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Reports of Cyberwar against N. Korean Ballistic Missiles are Likely False

Many of you might have, by now, come across “news” which suggests that the frequent failure of N. Korean ballistic missiles is somehow due to some elaborate “cyberwarfare” by USA. I am sure you must have seen mouth-breathing idiots.. I mean american patriots.. repeat that bullshit because they heard if from some MSM or some ‘alt-media’ shill.. I mean “reliable news sources”. Anyway, the point of this post is to explain why that idea reeks of propaganda and delusion.

But let us be clear about a few things first. It is no secret that N. Korean missiles, either fired by them or in the 1990s by Pakistan, always had a rather high rate of failure. However the reasons behind this rather high rate of failure is immediately obvious to somebody who has read about the general history of developing ballistic missiles and space launch systems. Long story short- it comes down to the choice of fuels.

N. Korean missiles have been traditionally powered by pretty dangerous (but effective) mixtures of old-style hypergolic liquid propellants. Since N. Korean missiles trace their ancestry to Scud missiles, they have traditionally used the same fuel mixture- namely, kerosene and corrosion inhibited red fuming nitric acid (IRFNA) with UDMH aka unsymmetrical dimethylhydrazine as the liquid igniter. Once again, to make a long story short- this particular old-style hypergolic mixture does not scale up well for larger and longer-burning rocket motors

Apart from Russia and to some extent China, nobody has been able to mass produce relatively safe ballistic missiles which use hypergolic fuels of any kind. In fact, the rate of success of early american ICBMS using hypergolic fuels in the 1950s and early 1960s was pretty dismal. While it is possible to build pretty reliable space launch systems using more modern hypergolic fuel combinations, making scores of reliable ballistic missiles which use them requires a lot more experience.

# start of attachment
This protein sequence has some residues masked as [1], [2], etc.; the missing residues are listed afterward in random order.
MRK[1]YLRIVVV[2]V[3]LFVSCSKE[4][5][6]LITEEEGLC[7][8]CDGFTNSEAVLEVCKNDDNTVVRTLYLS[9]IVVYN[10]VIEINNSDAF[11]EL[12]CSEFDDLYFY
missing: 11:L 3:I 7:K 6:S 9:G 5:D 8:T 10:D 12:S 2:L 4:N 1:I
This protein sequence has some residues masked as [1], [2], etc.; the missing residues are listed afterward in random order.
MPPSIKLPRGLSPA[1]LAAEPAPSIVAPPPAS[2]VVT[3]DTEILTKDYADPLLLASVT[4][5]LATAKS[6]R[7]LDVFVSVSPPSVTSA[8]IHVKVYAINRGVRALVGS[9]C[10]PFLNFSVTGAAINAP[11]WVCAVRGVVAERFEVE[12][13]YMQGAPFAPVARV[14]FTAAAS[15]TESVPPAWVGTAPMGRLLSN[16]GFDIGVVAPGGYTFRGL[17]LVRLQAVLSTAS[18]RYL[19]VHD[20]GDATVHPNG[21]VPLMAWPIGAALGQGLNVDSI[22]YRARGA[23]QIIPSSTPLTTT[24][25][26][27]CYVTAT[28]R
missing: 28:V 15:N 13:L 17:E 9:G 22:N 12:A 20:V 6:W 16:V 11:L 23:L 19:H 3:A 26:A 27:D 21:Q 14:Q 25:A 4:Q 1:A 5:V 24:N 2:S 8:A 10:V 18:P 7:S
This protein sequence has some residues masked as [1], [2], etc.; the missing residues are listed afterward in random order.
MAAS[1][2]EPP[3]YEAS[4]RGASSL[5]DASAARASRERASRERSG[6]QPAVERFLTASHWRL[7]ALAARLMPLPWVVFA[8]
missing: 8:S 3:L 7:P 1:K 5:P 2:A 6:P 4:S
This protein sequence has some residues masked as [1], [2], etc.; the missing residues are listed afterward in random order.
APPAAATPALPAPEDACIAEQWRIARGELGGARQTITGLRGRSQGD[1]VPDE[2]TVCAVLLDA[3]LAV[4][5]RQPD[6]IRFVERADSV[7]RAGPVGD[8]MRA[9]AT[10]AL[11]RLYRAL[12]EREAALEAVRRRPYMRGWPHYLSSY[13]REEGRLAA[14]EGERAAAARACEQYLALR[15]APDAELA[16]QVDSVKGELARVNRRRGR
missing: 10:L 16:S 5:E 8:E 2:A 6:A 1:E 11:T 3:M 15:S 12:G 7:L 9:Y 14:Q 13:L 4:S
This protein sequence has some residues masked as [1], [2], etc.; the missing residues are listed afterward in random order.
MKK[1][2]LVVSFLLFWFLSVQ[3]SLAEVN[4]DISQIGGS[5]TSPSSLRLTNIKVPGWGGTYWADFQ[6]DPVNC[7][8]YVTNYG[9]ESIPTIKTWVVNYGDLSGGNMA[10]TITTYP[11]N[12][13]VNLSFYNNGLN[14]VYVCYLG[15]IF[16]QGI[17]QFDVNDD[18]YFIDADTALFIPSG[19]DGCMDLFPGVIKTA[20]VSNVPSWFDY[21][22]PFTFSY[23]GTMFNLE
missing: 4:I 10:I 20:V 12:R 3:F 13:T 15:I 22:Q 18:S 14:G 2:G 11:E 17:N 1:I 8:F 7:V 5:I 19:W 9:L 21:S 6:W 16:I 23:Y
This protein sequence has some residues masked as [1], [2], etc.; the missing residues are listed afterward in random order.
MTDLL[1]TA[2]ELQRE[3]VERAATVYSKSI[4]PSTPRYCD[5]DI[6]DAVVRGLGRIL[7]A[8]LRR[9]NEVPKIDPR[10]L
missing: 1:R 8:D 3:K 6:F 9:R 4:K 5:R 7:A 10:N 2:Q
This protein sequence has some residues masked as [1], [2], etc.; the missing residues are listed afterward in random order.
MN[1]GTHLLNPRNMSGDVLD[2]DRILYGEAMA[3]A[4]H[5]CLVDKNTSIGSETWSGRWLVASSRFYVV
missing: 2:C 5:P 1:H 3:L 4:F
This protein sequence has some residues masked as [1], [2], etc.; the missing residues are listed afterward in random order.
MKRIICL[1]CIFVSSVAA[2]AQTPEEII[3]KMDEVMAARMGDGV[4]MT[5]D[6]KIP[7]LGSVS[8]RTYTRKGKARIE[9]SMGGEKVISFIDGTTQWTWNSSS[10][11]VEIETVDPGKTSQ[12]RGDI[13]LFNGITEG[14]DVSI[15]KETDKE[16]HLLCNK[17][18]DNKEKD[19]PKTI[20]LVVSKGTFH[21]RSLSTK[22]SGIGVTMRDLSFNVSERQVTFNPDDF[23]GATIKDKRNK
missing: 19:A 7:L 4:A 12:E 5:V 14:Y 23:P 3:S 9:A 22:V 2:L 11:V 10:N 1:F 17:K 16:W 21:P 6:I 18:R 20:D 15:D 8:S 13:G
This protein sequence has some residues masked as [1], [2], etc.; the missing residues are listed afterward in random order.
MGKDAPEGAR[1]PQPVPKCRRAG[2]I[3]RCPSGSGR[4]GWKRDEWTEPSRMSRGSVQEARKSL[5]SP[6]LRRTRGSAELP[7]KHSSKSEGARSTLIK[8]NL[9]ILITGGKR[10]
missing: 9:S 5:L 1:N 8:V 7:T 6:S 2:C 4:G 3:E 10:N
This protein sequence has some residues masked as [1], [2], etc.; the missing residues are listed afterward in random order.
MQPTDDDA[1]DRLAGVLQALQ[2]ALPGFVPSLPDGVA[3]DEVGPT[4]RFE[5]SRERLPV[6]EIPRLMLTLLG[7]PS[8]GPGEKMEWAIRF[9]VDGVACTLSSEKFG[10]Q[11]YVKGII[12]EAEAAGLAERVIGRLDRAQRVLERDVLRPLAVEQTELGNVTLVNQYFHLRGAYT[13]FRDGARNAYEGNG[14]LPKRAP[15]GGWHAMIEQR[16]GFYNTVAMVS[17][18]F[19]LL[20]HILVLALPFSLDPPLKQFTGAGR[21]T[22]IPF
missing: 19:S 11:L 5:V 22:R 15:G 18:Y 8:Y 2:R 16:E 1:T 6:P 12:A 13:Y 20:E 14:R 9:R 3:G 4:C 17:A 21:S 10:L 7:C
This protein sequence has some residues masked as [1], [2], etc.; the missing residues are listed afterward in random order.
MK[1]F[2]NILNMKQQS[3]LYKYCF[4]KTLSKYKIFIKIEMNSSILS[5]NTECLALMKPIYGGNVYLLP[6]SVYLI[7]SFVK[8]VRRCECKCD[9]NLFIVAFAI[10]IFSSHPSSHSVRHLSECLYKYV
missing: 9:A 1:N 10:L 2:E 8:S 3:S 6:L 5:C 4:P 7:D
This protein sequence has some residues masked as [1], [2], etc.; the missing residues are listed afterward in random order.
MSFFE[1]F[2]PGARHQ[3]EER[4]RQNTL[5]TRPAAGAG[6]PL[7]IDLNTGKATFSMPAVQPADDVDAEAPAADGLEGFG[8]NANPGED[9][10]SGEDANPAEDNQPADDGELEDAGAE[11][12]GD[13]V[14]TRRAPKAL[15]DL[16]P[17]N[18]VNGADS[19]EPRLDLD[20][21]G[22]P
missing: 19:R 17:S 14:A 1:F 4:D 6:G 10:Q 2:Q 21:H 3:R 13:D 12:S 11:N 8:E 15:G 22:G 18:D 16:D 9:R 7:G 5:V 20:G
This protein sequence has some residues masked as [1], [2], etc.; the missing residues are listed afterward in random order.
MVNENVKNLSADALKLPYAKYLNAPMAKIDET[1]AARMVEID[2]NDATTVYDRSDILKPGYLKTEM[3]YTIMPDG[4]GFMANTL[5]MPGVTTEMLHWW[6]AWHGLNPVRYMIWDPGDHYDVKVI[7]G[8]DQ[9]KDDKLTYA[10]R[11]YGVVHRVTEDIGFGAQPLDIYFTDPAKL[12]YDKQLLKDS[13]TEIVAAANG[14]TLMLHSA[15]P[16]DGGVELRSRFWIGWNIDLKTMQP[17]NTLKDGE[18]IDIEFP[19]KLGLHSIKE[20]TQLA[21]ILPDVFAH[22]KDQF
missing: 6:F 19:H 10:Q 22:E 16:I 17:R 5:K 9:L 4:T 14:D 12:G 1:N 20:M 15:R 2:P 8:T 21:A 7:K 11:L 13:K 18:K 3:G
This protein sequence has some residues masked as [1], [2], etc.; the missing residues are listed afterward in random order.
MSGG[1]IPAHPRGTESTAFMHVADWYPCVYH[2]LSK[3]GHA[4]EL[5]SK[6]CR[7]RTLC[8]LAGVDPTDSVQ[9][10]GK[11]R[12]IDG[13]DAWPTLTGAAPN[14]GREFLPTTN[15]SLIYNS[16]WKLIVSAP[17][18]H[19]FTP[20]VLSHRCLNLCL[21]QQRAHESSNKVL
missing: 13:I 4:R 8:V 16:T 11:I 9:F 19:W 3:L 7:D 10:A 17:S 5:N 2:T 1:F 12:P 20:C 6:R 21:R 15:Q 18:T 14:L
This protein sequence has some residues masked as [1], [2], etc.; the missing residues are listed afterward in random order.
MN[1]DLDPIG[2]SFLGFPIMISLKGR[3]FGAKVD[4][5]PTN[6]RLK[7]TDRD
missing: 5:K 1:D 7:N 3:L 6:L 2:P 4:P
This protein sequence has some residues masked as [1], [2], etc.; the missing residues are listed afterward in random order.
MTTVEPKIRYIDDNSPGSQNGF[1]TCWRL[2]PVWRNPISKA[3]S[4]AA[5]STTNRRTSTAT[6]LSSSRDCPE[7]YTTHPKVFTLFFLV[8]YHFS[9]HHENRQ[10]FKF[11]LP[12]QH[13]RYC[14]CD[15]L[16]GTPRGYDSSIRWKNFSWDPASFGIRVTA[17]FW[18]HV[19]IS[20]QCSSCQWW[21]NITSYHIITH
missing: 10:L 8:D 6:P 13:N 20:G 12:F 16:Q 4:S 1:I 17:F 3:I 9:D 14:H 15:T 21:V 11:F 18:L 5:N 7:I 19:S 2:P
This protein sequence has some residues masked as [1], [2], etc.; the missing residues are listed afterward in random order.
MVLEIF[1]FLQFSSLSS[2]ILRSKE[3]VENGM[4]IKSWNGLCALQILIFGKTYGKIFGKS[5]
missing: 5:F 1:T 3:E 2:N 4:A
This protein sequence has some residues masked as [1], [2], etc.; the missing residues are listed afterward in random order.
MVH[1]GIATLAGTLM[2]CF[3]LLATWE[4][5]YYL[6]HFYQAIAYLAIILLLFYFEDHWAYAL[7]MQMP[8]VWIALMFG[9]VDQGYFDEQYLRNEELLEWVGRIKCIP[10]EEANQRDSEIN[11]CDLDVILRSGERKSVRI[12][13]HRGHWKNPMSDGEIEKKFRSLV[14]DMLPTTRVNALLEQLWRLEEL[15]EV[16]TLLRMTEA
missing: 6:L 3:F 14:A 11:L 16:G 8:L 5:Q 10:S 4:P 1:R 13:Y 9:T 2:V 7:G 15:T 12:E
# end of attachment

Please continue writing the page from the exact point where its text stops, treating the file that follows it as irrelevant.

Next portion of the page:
That is why the majority of non-Russian (and now even Russian) ICBMS use solid propellants for their first and frequently also the second stage motors.

Returning back to the subject of ballistic missile control and guidance, let us be clear about a few basics. Firstly, the main guidance systems of such missiles is always internal and almost always based on some form of astro-intertial guidance. In case you are interested about the history of the non-computational side of guidance hardware, here is a link: The Soviet Union and Strategic Missile Guidance. Secondly, the computational part of such systems is quite simple and can be built without using integrated circuits, let alone CPUs.

For example, one of first electronic guidance computers for american ICBMS, known as the D-17B, contained 1,521 transistors, 6,282 diodes, 1,116 capacitors, and 504 resistors. Some of the older Russian designs for flight guidance computers on such missiles even used special rugged vacuum tubes instead of transistors. To put it another way, the flight control and guidance systems of ballistic missiles can be made of very rugged and simple electronic components, especially if you do not require a very high degree of targeting accuracy.

It is basically impossible to remotely “hack” a simple, hard-wired and hard-programmed control and guidance computer in which every discrete component can be repeatedly tested with a multi-meter and oscilloscope.